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Friday, 27 September 2019 00:00

Aquarela Featured

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Movie review written by Jon Patch with 2 out of 4 paws

Aquarela

Sony Pictures Classic, Aconite Productions, BFI Film Fund, Danish Documentary Production, Louverture Films and Ma.Ja De Filmproduktion presents a PG, 89 minute, Documentary directed by Victor Kossakovsky, written by Kossakovsky and Aimara Reques with a theater release date of January 28, 2019.

 

When the film opens the audience is watching several men on ice looking through the ice for something we the audience is not sure of! When we find out what it is they are looking at we discover that the ice is melting at a faster pace than normal, creating a problem for locals.

Cut to huge lands of frozen ice in all its glorious forms breaking off and exploding as it hits the water. Showing ice shapes from scenes both above and below the surface of these gigantic layers of ice. So many different forms of water shot all over the world from Russia, to America to Venezuela but some of the beauty spots in the animal world were the playfulness of whales and the speed of dolphins in the ice cold waters of the ocean.

We set sail on a nice size sail boat only to experience the thrashing of water on the crew as they try to make their way through the torturous waves and wind among a stormy sea. The director cuts to a hurricane hitting Miami and the state of Florida with all its power causing death and destruction in its wake. The visuals of the film from scary to breath-taking are abundant as we watch the waterfalls in Venezuela cascading over the edge of cliffs to the created rivers and streams below.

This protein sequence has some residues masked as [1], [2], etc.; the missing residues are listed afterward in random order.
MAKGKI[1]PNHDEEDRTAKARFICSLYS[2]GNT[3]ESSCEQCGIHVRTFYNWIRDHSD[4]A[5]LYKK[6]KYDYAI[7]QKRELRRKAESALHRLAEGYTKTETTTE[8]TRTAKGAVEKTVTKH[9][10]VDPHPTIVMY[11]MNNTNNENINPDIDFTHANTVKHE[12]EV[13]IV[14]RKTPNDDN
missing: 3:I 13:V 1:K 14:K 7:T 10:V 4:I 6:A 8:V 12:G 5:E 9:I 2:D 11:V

The director and writers take us on a journey throughout the world of the effects of climate change and the awesomeness of water in all its forms. There are moments on the big screen when I feel like part of the film with no score and no words just the visuals of water as we are taken on an incredible and beautiful journey. There is no narration, very little sub-titles and sometimes no score but when the music kicks in it is deeply dramatic and very loud. The film could use some narration explaining where in the world we are and maybe some statistics of the effects on water in the world from climate change. When the director speeds up some of the camera angles I personally was close to my vertigo kicking in. The cut from some open water to a horse to floods was a bit odd at first but I can see where he was going with it. The film has its beauty and destructive qualities but personally I would have appreciated some facts, locations explained and some less time on the same scenes which makes it seem like the director was just trying to make the film longer otherwise it would have been less than an hour. The meaning is there for the audience to assume for themselves but if you can’t do so then you may be a bit lost on the concept of this film.

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